Not every pollster blew it this election. It was a very bad cycle for the media networks and their partner major daily newspapers and for many of the universities who engage in high profile election polling. On the flip side, groups like Rasmussen, Trafalgar, Susquehanna, and our John Zogby Strategies did quite well.
The chief problem is not a new one. Too many polls rely on bad samples – i.e. those whose turnout models fall far short of the actual Election Day turnout demographics. Most notable is the tendency to oversample Democrats and under sample Republicans. This is hardly a new issue. I began to see it as early as 1994 in the New York Gubernatorial race and then throughout most of the Presidential races since 1996. Some of the problem is that too many pollsters are located in New York, Washington or on university campuses – all spots where a Republican is an occasional “sighting”, not a substantial reality. Hence, it all begins and ends in a context of insularity where cliches abound. Republicans then become folks who “have their guns and religion” or are seen as a “basketful of deplorables”.
The other failure is that too many independent pollsters just don’t take voters’ party identification as seriously as they should. In this election, when 95% of Republicans supported Donald Trump and 94% of Democrats supported Joe Biden, it matters a whole lot if one group is over-represented in your sample and the other group is not represented enough. Too often during the entire election cycle some of the best name pollsters would report results with as many as 44% Democrats and as few as 28% Republicans in their samples. Small wonder their results would reveal a double-digit lead for Biden. While at times the party differentials would be narrower, the narrative simply continued that there was a wide chasm between the numbers of Democrats and Republicans in the US.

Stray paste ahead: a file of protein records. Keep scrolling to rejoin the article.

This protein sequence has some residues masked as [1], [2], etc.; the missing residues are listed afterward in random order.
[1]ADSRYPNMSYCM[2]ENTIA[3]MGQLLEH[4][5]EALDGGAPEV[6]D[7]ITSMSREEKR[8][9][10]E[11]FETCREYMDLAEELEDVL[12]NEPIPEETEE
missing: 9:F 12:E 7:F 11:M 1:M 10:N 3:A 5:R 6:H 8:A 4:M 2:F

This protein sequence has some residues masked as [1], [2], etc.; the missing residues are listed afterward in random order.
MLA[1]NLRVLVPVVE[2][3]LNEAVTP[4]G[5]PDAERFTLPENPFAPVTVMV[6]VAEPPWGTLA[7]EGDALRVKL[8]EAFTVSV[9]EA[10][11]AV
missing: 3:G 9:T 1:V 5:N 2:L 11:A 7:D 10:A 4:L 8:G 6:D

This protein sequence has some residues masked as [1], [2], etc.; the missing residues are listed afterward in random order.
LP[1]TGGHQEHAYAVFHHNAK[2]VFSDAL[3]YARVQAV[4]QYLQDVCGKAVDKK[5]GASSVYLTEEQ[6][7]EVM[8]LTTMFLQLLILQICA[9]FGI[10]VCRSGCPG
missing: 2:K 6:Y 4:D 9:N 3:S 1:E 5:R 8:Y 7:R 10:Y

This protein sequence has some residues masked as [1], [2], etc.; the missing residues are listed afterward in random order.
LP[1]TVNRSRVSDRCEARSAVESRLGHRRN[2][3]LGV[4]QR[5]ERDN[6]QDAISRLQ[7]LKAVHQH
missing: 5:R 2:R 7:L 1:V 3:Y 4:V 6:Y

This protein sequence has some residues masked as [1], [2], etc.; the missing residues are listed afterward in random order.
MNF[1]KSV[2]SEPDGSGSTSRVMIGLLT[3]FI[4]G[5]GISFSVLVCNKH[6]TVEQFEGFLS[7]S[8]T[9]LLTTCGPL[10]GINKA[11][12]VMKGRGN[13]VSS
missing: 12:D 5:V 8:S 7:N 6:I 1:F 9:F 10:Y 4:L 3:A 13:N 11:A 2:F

In my history, I have always opened the door to applying weights to my sampling for party identification fully recognizing that Democrats are more likely to respond to surveys. It is not new that self-identified Republicans have been reluctant to answer telephone surveys because of wariness of a liberal elite or because talk radio and now social media alert them to not trust polls. But I must tell you that never have I had in any of my pre-weighted samples party identification discrepancies that forced my weighting anything more than a point or two here and there. I use previous exit polls in similar races to capture a benchmark for what turnout has looked like and follow it up with current trends. For example, is there any reason to believe that there will more or less Democrats or Republicans, more or less blacks or Hispanics, more or less evangelical Christians and so on? This is the artistry involved in polling, but it is rooted in long years spent enumerating, capturing the heart and soul, and defining the drivers of real voting patterns. The very fact that I live in a neighborhood and region that features Republican and Democratic lawn signs and listen to talk from friends and neighbors who passionate about both sides keeps me well grounded. Thus, in the last few presidential elections, there was an average of 37%-38% who identified as Democrats and 34%-35% who said they were Republicans. We knew going in that enthusiasm was high on both sides. We knew that there was a high voter turnout among subgroups like blacks and evangelicals. And we knew that voter registration levels were high among women and Hispanics. So, we felt comfortable making our samples reflect a 38% to 34% Democrat to Republican ration. Incidentally, one key way to measure enthusiasm is not simply to ask it but to see how many undecided voters there are within key subgroups. With only 1%-3% saying they were not sure who to vote among these key groups we knew they were poised to turnout to vote. According to the exit polls, actual turnout was 37% Democrat and 35% Republican.